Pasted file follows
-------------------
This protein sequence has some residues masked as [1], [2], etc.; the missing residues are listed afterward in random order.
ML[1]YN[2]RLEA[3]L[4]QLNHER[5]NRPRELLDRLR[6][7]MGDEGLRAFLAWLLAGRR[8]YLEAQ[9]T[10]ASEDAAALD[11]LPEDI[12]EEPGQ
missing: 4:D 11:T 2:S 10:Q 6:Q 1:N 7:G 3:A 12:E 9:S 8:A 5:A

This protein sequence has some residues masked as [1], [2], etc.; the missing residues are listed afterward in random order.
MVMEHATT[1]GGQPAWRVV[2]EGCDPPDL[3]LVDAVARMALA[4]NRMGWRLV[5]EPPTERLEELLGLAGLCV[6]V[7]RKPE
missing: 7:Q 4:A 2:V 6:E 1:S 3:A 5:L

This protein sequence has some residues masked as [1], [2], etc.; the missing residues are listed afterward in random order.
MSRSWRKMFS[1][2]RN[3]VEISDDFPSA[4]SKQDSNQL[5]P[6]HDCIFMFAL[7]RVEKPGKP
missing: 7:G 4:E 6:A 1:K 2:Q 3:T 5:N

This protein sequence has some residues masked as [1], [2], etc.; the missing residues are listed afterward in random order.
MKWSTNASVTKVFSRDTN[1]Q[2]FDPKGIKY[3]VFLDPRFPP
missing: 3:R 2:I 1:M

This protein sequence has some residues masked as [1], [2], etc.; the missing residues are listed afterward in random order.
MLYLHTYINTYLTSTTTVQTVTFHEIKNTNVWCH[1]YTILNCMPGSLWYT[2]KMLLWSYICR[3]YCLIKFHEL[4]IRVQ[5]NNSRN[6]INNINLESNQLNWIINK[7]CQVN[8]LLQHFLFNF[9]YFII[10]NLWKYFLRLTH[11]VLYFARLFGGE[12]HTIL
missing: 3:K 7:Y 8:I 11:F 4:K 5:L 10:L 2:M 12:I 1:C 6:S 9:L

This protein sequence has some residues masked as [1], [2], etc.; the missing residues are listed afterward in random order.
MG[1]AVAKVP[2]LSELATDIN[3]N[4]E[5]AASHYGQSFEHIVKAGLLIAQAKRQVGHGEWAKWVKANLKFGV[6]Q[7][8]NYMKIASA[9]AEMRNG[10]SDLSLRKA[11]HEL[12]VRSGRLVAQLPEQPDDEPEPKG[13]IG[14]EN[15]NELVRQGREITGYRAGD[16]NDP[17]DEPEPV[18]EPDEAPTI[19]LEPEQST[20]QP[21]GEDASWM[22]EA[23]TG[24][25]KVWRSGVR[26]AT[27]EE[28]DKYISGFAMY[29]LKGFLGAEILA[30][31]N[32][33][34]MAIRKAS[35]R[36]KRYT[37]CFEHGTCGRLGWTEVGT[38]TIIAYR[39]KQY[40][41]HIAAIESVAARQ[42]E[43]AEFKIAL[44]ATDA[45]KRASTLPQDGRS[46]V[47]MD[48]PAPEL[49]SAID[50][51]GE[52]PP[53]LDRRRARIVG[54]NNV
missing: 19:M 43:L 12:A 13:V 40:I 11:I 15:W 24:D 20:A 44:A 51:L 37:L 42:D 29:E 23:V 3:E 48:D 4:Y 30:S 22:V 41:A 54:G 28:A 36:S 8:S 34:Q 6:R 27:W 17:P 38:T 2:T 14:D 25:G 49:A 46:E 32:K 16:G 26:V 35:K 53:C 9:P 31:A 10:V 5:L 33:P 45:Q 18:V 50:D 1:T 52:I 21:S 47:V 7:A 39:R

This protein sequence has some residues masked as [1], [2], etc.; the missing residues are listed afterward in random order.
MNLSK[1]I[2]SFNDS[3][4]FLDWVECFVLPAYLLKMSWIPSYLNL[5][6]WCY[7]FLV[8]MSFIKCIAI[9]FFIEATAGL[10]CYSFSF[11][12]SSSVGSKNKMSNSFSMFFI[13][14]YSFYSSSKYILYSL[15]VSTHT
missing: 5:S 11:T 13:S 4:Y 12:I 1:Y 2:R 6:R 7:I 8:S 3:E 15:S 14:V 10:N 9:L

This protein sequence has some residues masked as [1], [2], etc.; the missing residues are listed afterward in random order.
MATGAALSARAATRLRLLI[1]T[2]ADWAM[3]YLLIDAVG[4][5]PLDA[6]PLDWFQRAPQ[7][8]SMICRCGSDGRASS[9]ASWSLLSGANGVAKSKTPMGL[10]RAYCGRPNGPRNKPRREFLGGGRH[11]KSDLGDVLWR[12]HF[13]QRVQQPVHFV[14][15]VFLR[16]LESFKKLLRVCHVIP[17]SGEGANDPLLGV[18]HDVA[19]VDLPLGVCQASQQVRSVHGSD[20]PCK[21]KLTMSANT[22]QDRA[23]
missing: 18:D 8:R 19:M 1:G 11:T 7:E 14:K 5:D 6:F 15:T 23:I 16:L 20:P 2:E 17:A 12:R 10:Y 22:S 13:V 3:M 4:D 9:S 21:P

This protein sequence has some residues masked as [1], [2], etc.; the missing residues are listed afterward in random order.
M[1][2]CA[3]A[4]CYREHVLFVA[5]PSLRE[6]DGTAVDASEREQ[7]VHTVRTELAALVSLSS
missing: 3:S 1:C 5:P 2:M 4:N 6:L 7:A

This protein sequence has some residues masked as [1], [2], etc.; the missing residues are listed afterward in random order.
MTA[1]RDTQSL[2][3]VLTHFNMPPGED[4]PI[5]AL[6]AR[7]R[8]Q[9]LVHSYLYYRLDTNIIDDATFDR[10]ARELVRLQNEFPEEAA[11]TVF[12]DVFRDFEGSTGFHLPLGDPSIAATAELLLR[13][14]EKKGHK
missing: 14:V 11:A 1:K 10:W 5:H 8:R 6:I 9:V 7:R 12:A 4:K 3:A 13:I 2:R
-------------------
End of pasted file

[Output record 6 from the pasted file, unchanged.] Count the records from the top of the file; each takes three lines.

This protein sequence has some residues masked as [1], [2], etc.; the missing residues are listed afterward in random order.
MG[1]AVAKVP[2]LSELATDIN[3]N[4]E[5]AASHYGQSFEHIVKAGLLIAQAKRQVGHGEWAKWVKANLKFGV[6]Q[7][8]NYMKIASA[9]AEMRNG[10]SDLSLRKA[11]HEL[12]VRSGRLVAQLPEQPDDEPEPKG[13]IG[14]EN[15]NELVRQGREITGYRAGD[16]NDP[17]DEPEPV[18]EPDEAPTI[19]LEPEQST[20]QP[21]GEDASWM[22]EA[23]TG[24][25]KVWRSGVR[26]AT[27]EE[28]DKYISGFAMY[29]LKGFLGAEILA[30][31]N[32][33][34]MAIRKAS[35]R[36]KRYT[37]CFEHGTCGRLGWTEVGT[38]TIIAYR[39]KQY[40][41]HIAAIESVAARQ[42]E[43]AEFKIAL[44]ATDA[45]KRASTLPQDGRS[46]V[47]MD[48]PAPEL[49]SAID[50][51]GE[52]PP[53]LDRRRARIVG[54]NNV
missing: 19:M 43:L 12:A 13:V 40:I 11:I 15:W 24:D 20:A 44:A 51:L 37:L 42:D 29:E 23:V 3:E 48:D 4:Y 30:S 22:V 41:A 54:G 28:A 36:S 8:S 34:Q 6:R 27:W 17:P 38:T 2:T 14:D 25:G 49:A 46:E 32:K 16:G 26:V 35:K 53:C 9:P 31:A 10:V 5:L 33:P 45:Q 18:V 50:D 1:T 52:I 21:S 47:V 7:A 39:R